1. Develop three digital games exploring different instances of historical injustice and their ties to modern society, based on archival materials and testimonials stewarded by each museum. 
    Each MEMENTOES game will allow players to explore the memories and experiences of real people. The games will focus on storytelling and exploration, replicating the atmosphere and sense of place cultivated by each museum, using a playful approach to stimulate discussions about the past and present. Throughout the duration of the project, partners will collect evidence on the most effective techniques to facilitate emotion and empathy while communicating past injustices and preserving the memories of individuals within the games. 
  1. Contribute to the formation of a cluster of other EU-funded projects on digital cultural heritage.  
    MEMENTOES will contribute to the cluster’s work by providing evidence on the efficacy of games as tools to engage museum visitors and by issuing best practices and guidelines for collaborations between museums and game developers, which will support the replication of similar work in the future. MEMENTOES will monitor the activities of other projects in the cluster and seek to collaborate via knowledge sharing and joint participation in events and initiatives.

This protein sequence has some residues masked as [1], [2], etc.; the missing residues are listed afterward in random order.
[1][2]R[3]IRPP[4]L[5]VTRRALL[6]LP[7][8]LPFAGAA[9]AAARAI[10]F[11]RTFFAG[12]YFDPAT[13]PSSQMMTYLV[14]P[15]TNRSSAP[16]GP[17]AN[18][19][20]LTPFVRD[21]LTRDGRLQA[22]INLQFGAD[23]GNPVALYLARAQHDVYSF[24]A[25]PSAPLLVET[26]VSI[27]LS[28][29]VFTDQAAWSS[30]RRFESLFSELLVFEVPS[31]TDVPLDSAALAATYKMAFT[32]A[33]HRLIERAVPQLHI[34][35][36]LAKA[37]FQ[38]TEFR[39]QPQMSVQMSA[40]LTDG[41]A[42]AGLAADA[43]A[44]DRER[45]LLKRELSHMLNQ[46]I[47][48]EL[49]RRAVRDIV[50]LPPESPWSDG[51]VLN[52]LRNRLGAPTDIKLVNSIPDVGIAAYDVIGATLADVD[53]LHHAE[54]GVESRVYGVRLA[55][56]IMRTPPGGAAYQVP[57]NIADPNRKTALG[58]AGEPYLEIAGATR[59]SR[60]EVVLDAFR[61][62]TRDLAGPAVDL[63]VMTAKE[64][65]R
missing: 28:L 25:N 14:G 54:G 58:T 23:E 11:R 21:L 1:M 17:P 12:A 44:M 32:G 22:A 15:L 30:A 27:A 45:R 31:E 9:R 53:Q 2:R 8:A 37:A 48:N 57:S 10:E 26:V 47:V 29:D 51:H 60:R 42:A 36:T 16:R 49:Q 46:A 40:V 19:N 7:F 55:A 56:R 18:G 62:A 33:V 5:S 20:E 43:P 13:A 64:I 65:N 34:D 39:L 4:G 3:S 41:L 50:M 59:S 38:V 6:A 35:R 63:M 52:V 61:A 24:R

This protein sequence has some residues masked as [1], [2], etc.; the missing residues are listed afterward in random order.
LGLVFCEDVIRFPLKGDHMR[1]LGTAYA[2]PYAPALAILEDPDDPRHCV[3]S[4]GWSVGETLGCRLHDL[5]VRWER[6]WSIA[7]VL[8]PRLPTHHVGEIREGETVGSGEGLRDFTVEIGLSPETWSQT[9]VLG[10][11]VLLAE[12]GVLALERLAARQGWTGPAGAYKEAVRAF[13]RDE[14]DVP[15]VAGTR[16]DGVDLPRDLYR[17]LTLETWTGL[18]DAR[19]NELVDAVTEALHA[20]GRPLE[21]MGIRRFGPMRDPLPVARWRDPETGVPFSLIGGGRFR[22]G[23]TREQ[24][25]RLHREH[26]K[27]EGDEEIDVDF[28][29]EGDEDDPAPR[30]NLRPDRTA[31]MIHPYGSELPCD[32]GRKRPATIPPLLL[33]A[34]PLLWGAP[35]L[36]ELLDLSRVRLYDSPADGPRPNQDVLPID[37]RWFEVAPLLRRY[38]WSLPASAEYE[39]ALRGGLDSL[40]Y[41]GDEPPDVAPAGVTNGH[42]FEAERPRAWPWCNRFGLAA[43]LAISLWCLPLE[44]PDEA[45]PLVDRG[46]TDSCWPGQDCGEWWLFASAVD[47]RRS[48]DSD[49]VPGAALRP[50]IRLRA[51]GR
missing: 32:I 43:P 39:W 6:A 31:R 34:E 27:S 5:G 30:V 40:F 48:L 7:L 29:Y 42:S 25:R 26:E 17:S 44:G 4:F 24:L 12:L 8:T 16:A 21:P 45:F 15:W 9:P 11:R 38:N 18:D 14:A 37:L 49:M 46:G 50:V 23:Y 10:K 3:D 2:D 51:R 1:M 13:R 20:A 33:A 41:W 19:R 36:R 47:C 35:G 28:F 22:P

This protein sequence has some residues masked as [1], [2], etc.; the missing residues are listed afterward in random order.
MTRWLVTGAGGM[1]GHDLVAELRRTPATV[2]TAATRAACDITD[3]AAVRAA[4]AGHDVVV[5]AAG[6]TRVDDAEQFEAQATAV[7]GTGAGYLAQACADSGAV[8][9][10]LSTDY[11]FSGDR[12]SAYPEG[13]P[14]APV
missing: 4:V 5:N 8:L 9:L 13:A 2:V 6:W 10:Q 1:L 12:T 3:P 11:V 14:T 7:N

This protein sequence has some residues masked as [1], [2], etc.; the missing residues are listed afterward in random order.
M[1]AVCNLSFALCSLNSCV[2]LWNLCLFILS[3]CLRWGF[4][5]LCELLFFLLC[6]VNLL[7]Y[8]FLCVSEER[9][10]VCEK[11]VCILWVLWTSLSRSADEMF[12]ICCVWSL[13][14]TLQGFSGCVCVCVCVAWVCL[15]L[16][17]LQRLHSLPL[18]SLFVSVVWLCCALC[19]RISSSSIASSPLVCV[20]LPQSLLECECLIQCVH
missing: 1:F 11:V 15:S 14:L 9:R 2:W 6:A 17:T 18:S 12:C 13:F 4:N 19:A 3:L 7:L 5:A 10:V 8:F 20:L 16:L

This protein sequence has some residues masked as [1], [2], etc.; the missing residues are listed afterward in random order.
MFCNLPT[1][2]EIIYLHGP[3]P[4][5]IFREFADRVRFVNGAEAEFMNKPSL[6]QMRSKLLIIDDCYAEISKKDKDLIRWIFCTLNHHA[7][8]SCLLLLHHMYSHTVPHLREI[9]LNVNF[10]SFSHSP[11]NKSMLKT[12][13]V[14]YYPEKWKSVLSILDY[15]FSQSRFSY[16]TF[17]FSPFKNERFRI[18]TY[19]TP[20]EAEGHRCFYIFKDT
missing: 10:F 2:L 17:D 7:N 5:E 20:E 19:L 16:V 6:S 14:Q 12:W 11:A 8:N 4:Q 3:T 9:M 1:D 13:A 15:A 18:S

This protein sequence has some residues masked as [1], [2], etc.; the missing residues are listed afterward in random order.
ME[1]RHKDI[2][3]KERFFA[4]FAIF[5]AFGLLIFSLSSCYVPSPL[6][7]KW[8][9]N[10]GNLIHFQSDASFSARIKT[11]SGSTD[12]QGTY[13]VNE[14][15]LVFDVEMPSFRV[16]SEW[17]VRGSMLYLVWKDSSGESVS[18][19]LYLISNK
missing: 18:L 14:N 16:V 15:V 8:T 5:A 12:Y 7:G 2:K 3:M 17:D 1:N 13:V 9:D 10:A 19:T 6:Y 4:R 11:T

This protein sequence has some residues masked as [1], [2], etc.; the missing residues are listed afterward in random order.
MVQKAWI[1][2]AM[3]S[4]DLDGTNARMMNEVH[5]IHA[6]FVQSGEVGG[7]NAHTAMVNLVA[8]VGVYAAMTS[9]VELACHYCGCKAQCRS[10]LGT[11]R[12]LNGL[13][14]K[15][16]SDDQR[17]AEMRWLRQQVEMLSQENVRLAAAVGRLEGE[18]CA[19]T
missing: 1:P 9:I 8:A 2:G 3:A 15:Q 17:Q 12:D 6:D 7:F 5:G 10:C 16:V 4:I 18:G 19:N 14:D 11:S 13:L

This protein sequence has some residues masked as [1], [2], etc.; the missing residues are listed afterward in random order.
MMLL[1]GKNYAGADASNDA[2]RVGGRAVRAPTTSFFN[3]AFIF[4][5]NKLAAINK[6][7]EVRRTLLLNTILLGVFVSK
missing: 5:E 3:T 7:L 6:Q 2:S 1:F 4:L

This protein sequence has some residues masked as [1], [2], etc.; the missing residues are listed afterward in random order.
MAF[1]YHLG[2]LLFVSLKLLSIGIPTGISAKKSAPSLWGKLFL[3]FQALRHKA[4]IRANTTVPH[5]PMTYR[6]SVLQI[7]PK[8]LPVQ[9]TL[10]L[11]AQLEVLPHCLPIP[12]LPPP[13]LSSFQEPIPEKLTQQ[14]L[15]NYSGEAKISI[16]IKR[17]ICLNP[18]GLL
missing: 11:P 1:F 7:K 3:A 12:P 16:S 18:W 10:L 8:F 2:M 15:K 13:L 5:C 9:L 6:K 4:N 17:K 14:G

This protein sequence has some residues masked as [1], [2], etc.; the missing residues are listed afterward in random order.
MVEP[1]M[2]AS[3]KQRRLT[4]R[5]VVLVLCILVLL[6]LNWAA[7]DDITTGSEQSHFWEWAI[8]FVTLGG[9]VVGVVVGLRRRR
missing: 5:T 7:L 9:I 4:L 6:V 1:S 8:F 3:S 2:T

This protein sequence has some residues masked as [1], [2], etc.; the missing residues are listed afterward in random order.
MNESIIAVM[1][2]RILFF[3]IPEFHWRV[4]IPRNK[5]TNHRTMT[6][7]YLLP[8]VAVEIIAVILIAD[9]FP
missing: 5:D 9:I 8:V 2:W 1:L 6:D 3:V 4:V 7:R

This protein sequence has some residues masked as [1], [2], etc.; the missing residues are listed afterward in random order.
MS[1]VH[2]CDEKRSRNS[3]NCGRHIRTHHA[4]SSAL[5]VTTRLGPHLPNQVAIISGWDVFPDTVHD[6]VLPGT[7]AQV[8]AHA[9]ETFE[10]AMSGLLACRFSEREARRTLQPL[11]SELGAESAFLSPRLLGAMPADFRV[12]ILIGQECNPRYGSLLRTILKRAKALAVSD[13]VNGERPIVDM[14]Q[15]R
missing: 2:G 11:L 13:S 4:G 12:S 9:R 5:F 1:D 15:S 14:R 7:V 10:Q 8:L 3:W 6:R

Meet the Team 

The MEMENTOES project includes three research institutions, two game development organisations and three museums. Ethniko Kentro Erevnas Kai Technologikis Anaptyxis (CERTH), is the project coordinator, and leads tasks on software development and image processing techniques. The Foundation for Research and Technology – Hellas (FORTH) is the technical manager of the project and has undertaken the development of one of the three video games. Trilateral Research contributes to dissemination, exploitation, and ethics. The game development organisations involved in the project are Charles Games and Causa Creations Interactive Media. The museum partners are Le Bois Du Cazier, the War Childhood Museum, and  


Written by Amelia Williams, Trilateral Research


[1] Laurajane Smith and Gary Campbell, “The Elephant in the Room: Heritage, Affect, and Emotion,” in A Companion to Heritage Studies, eds. William Logan, Máiréad Nic Craith, and Ullrich Kockel, (Chichester: John Wiley & Sons, Inc., 2015), 443-460. DOI:10.1002/9781118486634.ch30

[1] Lukáš Kolek, Cyril Bron, Vit Šisler, and Patricia Martinkova, “Can video games change attitudes towards history? Results from a laboratory experiment measuring short- and long-term effects,” Journal of Computer Assisted Learning 37, no. 5 (October 2021): 1348-1369. DOI:110.1111/jcal.12575


Funded by the European Union. Views and opinions expressed are however those of the author(s) only and do not necessarily reflect those of the European Union or the Research Executive Agency. Neither the European Union nor the granting authority can be held responsible for them.